books that I’ve read, but the ones that have really stood out for me, and the
ones you guys have enjoyed hearing about the most.
Synopsis: Brilliant historian Diana Bishop is a witch living in denial of her own heritage. But when she unwittingly calls up an age-old bewitched manuscript from the depths of Oxford’s Bodleian Library, she finds herself throw into the heart of a dangerous mystery – and the path of the enigmatic vampire Matthew Clairmont.
When you’re constantly obtaining books from different directions, keeping track of where they have come from, what you’ve promised to review and what has been sitting there, patiently, for a considerable length of time can be challenging.
About six months ago, I did a wrap-up of the books on my Netgalley shelf. Now time has passed, and I’ve both read and reviewed a lot of books since writing that post, I thought I would have another look.
While I can’t, with a clear conscience, say I have read all the ones mentioned before, I can, at least, claim that most of them have now been read. It would have been a bit embarrassing if the same books featured in this post as they did last time. Which normally happens with my TBR piles…
Synopsis: It all begins with a fugitive billionaire and the promise of a cash reward. Turtles All the Way Down is about lifelong friendship, the intimacy of an unexpected reunion, Star Wars fan fiction, and tuatara. But at its heart is Aza Holmes, a young woman navigating daily existence within the ever-tightening spiral of her own thoughts.
In his long-awaited return, John Green shares Aza’s story with shattering, unflinching clarity.
2017 has ended on a positive note for me. I’ve actually learnt to look back at what I’ve achieved and feel proud. For one thing: I now have a Masters!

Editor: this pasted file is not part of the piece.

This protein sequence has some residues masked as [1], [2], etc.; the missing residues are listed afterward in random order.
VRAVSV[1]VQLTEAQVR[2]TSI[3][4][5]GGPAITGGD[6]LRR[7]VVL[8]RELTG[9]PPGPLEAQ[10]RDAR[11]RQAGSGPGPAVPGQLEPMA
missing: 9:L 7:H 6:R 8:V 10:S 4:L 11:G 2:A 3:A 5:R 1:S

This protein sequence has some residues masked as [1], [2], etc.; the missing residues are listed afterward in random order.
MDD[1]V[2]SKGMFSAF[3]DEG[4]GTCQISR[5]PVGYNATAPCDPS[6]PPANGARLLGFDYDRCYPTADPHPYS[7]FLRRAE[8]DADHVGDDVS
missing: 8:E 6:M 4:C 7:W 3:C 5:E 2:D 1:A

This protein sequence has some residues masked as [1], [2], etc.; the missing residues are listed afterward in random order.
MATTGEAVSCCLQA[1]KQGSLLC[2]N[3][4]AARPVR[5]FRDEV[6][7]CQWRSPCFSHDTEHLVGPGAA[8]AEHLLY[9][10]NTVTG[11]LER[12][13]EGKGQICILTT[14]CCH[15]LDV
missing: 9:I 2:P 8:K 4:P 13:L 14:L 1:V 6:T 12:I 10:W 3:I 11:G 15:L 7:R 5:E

How about resolutions for this year? Getting in shape and finding a job in my dream industry are two of them. They’re not the type that I feel I can blog about, however. I don’t want to spend my time writing about how I’m sending off applications, for starters!
My main aim, however, is blog related. I want to keep more up to date with reviews this year. My first target is to get to that golden 80% ratio on Netgalley (you may have noticed some extra reviews flying out over the last few weeks).
But I also want to get more books reviewed on time. I request them, then get caught up with blog tours and older books and miss the magic three-month time period where book publicity has the biggest impact. I review, not only because I love it, but because I want to help out the authors any way I can. A review is better than no review, but actually getting it out on time would be even better.
How many times can you delete a post before getting past the first sentence?
How long can you sit there staring at a blank screen, waiting for inspiration to hit?
The trouble with giving yourself a blogging challenge (such as doing the Twelve Days of Christmas as a feeble attempt to catch up on reviews that you are desperately behind on), is that it tends to take up most of your focus. I’ve been reading a lot recently, but everything has been for reviewing purposes.
I’ve got nothing to talk about in regards to books that didn’t make the reviewing cut. I’ve got nothing to squeal about in terms of shows that I’ve been (re)watching because I haven’t seen any.
When you’ve scheduled in advance as well, it seems pointless discussing the books that will be reviewed, because you’re only going to repeat those discussions in a few weeks’ time.